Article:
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Policy Heterogeneity in Fuel Poverty Alleviation: A Comparative Analysis of Germany and the United Kingdom

London School of Economics and Political Science
Date: 2015


Fuel poverty is recognised by researchers as a major challenge for European citizens and their governments. However, individual countries have given the topic different levels of recognition, priority and resources on both an academic and a policy level. Comparisons between countries have been rare in the literature to date and may offer a valuable perspective.

Key research Question

The study sought to compare the experiences of fuel poverty in Germany and the UK. The UK is widely perceived to be at the leading edge of research and policy development in this field; the report examines whether there are transferable lessons from which Germany could benefit, especially in understanding the concepts and definitions associated with fuel poverty, establishing appropriate measurements and implementing change.

Summary of activity

The report includes a literature review, which considers the evolution of the concept of fuel poverty, and debates on causation (e.g. low incomes and energy-inefficient properties), impacts and mitigation. These are followed by a comparative analysis of socioeconomic factors in each country that contribute to fuel poverty. This uses a multiple streams framework theoretical model to analyse policy development in both countries.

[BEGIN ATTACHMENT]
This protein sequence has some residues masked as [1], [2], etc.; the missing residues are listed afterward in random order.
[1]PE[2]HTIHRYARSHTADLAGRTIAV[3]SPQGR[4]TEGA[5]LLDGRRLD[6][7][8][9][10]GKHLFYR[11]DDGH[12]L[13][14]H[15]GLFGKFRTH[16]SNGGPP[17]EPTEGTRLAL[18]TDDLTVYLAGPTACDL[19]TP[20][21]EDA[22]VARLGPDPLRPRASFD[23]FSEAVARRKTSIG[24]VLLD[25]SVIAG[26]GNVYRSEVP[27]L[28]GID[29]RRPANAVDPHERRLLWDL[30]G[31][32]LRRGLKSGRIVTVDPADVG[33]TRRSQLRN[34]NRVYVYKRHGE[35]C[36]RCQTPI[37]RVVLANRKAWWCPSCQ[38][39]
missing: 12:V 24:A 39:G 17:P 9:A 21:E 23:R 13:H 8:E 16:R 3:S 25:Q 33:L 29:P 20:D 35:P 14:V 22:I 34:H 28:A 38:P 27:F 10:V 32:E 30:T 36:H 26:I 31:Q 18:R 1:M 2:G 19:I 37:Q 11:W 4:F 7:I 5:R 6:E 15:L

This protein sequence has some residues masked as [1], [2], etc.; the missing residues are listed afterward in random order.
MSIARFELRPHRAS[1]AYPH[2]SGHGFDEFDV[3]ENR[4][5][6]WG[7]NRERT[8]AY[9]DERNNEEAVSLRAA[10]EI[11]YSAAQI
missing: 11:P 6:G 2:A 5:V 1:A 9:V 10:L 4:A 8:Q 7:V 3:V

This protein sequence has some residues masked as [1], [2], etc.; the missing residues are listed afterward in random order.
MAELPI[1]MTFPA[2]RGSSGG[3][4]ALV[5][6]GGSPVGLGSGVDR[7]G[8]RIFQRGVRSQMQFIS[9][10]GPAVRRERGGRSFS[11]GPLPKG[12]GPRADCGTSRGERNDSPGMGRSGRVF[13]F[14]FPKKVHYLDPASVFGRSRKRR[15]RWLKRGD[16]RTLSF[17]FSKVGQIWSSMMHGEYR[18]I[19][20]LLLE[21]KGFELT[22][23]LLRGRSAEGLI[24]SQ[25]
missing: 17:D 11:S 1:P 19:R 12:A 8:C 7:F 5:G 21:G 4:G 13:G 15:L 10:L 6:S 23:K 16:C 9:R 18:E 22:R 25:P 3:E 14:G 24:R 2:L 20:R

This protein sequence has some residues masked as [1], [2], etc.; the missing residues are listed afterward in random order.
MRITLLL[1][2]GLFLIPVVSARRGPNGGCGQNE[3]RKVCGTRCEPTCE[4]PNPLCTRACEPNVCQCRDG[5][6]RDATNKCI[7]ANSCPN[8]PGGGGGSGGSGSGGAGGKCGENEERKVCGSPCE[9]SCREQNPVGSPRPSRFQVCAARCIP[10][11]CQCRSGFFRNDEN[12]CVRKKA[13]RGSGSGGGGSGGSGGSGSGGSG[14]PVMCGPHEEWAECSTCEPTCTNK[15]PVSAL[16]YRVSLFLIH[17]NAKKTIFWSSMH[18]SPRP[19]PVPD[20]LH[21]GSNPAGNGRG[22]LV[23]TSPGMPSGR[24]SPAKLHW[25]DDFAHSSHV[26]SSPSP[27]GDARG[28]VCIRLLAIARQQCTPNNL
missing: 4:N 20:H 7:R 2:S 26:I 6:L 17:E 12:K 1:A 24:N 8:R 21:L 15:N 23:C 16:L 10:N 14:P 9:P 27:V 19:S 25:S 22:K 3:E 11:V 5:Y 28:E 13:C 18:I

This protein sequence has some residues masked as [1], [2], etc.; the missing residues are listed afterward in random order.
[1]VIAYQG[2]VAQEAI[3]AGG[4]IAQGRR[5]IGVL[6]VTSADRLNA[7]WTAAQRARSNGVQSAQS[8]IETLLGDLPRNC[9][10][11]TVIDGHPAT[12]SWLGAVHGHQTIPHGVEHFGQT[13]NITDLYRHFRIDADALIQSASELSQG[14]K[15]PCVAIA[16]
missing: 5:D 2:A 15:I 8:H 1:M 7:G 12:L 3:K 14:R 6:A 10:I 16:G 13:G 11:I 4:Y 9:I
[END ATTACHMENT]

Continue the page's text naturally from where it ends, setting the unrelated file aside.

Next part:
While fuel poverty is an issue of increasing urgency in Germany, unlike in the UK there is little regular monitoring and very few academic studies touch on the subject. It is suggested that this is because fuel poverty has not been seen as a distinct issue but rather as part of poverty in general and because policy has largely been focused on providing sustainable energy sources (i.e. supply interventions).

The UK has a considerable number of policies (and financial resources) aimed at reducing fuel poverty, whereas Germany has very few, partly as a result of assumptions about the adequacy of state support. However, rising fuel prices and other issues make this view increasingly untenable.


Germany needs to develop a conceptual framework that includes an agreed definition and adequate monitoring.

An established indicator from the UK should be tested as a tool for assessing fuel poverty in Germany. However, further research is needed to assess the best fit indicators for Germany.

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